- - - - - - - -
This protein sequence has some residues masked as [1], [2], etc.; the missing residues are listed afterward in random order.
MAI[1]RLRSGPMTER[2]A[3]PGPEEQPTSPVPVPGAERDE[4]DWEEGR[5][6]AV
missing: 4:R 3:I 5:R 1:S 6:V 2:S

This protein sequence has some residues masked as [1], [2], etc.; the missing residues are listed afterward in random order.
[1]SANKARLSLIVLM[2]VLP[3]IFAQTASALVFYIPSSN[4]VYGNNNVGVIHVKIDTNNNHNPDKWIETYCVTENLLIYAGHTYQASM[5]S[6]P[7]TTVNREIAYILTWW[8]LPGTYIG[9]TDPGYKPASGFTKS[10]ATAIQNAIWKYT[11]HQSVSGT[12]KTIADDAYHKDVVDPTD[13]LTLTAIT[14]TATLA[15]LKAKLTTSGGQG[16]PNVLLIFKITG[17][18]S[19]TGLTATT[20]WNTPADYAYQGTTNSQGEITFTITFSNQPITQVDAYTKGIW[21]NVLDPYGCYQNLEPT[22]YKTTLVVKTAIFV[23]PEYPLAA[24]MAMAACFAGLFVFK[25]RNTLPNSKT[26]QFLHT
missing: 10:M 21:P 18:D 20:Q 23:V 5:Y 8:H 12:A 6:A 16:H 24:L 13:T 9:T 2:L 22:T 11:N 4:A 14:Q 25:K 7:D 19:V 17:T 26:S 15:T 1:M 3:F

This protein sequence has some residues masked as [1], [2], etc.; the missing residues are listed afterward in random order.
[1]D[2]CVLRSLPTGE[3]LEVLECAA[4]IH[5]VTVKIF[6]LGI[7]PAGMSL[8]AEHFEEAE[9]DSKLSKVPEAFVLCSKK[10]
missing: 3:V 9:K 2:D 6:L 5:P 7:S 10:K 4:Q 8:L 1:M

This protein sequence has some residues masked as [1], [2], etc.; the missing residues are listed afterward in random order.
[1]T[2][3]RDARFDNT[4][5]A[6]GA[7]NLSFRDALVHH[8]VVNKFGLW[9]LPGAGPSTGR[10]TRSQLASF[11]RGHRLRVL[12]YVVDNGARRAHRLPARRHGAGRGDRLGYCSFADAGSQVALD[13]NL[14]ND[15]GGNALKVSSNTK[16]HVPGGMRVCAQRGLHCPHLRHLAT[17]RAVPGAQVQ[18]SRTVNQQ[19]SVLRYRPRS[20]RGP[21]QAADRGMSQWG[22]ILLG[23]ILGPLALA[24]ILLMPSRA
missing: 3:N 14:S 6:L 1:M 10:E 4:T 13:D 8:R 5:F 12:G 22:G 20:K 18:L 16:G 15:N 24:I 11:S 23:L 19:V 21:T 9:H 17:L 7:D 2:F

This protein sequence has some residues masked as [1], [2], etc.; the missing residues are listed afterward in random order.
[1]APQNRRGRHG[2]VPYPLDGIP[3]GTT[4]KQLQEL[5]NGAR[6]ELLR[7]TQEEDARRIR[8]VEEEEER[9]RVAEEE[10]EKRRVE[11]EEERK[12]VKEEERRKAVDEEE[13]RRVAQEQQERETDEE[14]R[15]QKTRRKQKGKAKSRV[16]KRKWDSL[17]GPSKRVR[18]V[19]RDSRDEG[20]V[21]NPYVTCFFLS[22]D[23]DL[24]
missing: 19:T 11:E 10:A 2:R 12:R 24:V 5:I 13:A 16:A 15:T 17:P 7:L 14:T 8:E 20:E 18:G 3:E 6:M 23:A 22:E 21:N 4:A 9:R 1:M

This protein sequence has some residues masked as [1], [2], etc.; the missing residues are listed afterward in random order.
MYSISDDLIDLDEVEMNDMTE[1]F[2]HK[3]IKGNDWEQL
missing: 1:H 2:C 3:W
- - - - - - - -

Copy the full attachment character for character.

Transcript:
This protein sequence has some residues masked as [1], [2], etc.; the missing residues are listed afterward in random order.
MAI[1]RLRSGPMTER[2]A[3]PGPEEQPTSPVPVPGAERDE[4]DWEEGR[5][6]AV
missing: 4:R 3:I 5:R 1:S 6:V 2:S

This protein sequence has some residues masked as [1], [2], etc.; the missing residues are listed afterward in random order.
[1]SANKARLSLIVLM[2]VLP[3]IFAQTASALVFYIPSSN[4]VYGNNNVGVIHVKIDTNNNHNPDKWIETYCVTENLLIYAGHTYQASM[5]S[6]P[7]TTVNREIAYILTWW[8]LPGTYIG[9]TDPGYKPASGFTKS[10]ATAIQNAIWKYT[11]HQSVSGT[12]KTIADDAYHKDVVDPTD[13]LTLTAIT[14]TATLA[15]LKAKLTTSGGQG[16]PNVLLIFKITG[17][18]S[19]TGLTATT[20]WNTPADYAYQGTTNSQGEITFTITFSNQPITQVDAYTKGIW[21]NVLDPYGCYQNLEPT[22]YKTTLVVKTAIFV[23]PEYPLAA[24]MAMAACFAGLFVFK[25]RNTLPNSKT[26]QFLHT
missing: 10:M 21:P 18:D 20:Q 23:V 5:Y 8:H 12:A 6:A 16:H 24:L 13:T 9:T 2:L 22:T 11:N 4:A 14:Q 25:K 7:D 19:V 17:T 26:S 15:T 1:M 3:F

This protein sequence has some residues masked as [1], [2], etc.; the missing residues are listed afterward in random order.
[1]D[2]CVLRSLPTGE[3]LEVLECAA[4]IH[5]VTVKIF[6]LGI[7]PAGMSL[8]AEHFEEAE[9]DSKLSKVPEAFVLCSKK[10]
missing: 3:V 9:K 2:D 6:L 5:P 7:S 10:K 4:Q 8:L 1:M

This protein sequence has some residues masked as [1], [2], etc.; the missing residues are listed afterward in random order.
[1]T[2][3]RDARFDNT[4][5]A[6]GA[7]NLSFRDALVHH[8]VVNKFGLW[9]LPGAGPSTGR[10]TRSQLASF[11]RGHRLRVL[12]YVVDNGARRAHRLPARRHGAGRGDRLGYCSFADAGSQVALD[13]NL[14]ND[15]GGNALKVSSNTK[16]HVPGGMRVCAQRGLHCPHLRHLAT[17]RAVPGAQVQ[18]SRTVNQQ[19]SVLRYRPRS[20]RGP[21]QAADRGMSQWG[22]ILLG[23]ILGPLALA[24]ILLMPSRA
missing: 3:N 14:S 6:L 1:M 10:E 4:T 13:D 8:R 5:F 12:G 22:G 20:K 18:L 16:G 15:N 24:I 11:S 23:L 19:V 21:T 9:H 17:L 7:D 2:F

This protein sequence has some residues masked as [1], [2], etc.; the missing residues are listed afterward in random order.
[1]APQNRRGRHG[2]VPYPLDGIP[3]GTT[4]KQLQEL[5]NGAR[6]ELLR[7]TQEEDARRIR[8]VEEEEER[9]RVAEEE[10]EKRRVE[11]EEERK[12]VKEEERRKAVDEEE[13]RRVAQEQQERETDEE[14]R[15]QKTRRKQKGKAKSRV[16]KRKWDSL[17]GPSKRVR[18]V[19]RDSRDEG[20]V[21]NPYVTCFFLS[22]D[23]DL[24]
missing: 19:T 11:E 10:A 2:R 12:R 24:V 5:I 13:A 16:A 15:T 17:P 7:L 14:T 8:E 20:E 18:G 3:E 6:M 23:A 22:E 21:N 4:A 9:R 1:M

This protein sequence has some residues masked as [1], [2], etc.; the missing residues are listed afterward in random order.
MYSISDDLIDLDEVEMNDMTE[1]F[2]HK[3]IKGNDWEQL
missing: 1:H 2:C 3:W